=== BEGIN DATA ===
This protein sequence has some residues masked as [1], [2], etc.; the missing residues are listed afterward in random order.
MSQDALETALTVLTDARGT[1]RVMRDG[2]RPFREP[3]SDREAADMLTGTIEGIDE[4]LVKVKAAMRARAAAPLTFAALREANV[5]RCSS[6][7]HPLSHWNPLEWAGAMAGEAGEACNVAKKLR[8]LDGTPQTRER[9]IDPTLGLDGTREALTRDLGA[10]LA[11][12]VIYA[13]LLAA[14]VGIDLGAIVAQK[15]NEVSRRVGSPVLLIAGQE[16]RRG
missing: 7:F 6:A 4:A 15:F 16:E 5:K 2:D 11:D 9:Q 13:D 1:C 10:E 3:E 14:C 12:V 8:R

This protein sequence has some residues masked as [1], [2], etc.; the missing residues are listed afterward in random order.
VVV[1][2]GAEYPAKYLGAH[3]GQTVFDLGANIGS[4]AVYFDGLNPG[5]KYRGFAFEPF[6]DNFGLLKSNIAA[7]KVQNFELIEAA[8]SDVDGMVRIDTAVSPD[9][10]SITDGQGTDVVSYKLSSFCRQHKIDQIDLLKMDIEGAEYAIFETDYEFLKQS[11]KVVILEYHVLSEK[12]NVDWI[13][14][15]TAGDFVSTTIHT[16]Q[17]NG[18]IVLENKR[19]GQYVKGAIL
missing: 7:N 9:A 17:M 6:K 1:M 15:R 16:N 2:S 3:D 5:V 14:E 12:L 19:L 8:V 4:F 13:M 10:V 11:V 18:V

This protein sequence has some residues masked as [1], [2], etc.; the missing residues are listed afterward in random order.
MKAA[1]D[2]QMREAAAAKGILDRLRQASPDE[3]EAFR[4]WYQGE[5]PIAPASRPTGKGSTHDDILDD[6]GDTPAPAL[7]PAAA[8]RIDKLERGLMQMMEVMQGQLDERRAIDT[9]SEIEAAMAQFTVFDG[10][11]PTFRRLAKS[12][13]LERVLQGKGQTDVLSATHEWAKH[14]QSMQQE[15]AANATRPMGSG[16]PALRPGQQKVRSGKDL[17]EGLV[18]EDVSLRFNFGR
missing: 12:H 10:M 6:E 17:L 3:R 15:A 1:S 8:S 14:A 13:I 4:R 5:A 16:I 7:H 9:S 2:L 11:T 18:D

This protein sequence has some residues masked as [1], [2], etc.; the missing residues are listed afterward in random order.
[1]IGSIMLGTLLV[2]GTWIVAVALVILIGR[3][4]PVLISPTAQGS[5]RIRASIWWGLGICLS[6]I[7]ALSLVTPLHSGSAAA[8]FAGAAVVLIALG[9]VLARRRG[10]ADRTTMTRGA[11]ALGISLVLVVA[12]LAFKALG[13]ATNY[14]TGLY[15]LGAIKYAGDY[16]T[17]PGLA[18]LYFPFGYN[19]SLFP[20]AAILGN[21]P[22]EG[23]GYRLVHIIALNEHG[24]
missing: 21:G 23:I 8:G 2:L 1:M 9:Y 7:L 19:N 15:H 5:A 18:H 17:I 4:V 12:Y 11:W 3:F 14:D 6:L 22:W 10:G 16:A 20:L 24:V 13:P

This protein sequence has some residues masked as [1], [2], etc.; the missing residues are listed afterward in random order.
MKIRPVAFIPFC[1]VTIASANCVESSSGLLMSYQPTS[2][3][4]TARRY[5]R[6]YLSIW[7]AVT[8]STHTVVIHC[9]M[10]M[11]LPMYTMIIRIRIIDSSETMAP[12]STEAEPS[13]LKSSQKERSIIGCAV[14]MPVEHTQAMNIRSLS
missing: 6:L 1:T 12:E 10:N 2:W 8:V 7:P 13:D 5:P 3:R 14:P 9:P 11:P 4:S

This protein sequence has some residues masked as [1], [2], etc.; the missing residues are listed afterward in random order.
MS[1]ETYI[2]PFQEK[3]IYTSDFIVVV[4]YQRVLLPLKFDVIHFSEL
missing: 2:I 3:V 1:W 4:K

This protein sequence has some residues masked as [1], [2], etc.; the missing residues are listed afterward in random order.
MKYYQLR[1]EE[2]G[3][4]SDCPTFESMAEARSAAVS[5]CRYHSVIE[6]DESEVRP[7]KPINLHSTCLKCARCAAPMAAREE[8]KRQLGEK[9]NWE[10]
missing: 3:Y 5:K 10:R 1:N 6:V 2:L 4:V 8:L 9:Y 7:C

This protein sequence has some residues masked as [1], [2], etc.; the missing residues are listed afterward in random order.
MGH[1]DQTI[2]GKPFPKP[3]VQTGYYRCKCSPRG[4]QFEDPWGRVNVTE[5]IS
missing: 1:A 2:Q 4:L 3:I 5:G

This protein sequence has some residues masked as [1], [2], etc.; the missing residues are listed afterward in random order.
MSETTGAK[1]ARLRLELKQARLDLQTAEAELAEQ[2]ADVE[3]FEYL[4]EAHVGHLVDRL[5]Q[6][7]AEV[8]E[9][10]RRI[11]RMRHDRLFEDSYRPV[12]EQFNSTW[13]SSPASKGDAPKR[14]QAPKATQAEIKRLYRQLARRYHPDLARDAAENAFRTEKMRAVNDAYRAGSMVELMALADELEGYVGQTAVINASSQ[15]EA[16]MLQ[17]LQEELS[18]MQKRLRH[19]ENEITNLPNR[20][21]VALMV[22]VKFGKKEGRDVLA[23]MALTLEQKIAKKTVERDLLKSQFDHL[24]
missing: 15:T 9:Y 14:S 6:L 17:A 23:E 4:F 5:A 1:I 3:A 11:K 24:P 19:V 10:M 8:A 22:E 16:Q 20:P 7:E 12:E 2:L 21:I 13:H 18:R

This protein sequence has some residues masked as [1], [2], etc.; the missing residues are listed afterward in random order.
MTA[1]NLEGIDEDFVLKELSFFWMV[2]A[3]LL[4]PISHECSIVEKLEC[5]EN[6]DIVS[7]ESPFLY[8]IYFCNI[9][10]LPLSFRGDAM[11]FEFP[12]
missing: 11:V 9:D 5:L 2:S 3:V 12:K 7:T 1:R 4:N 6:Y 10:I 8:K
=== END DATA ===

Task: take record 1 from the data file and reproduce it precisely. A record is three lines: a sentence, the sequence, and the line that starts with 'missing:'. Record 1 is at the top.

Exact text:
This protein sequence has some residues masked as [1], [2], etc.; the missing residues are listed afterward in random order.
MSQDALETALTVLTDARGT[1]RVMRDG[2]RPFREP[3]SDREAADMLTGTIEGIDE[4]LVKVKAAMRARAAAPLTFAALREANV[5]RCSS[6][7]HPLSHWNPLEWAGAMAGEAGEACNVAKKLR[8]LDGTPQTRER[9]IDPTLGLDGTREALTRDLGA[10]LA[11][12]VIYA[13]LLAA[14]VGIDLGAIVAQK[15]NEVSRRVGSPVLLIAGQE[16]RRG
missing: 7:F 6:A 4:A 15:F 16:E 5:K 2:D 11:D 9:Q 13:D 1:C 10:E 3:E 14:C 12:V 8:R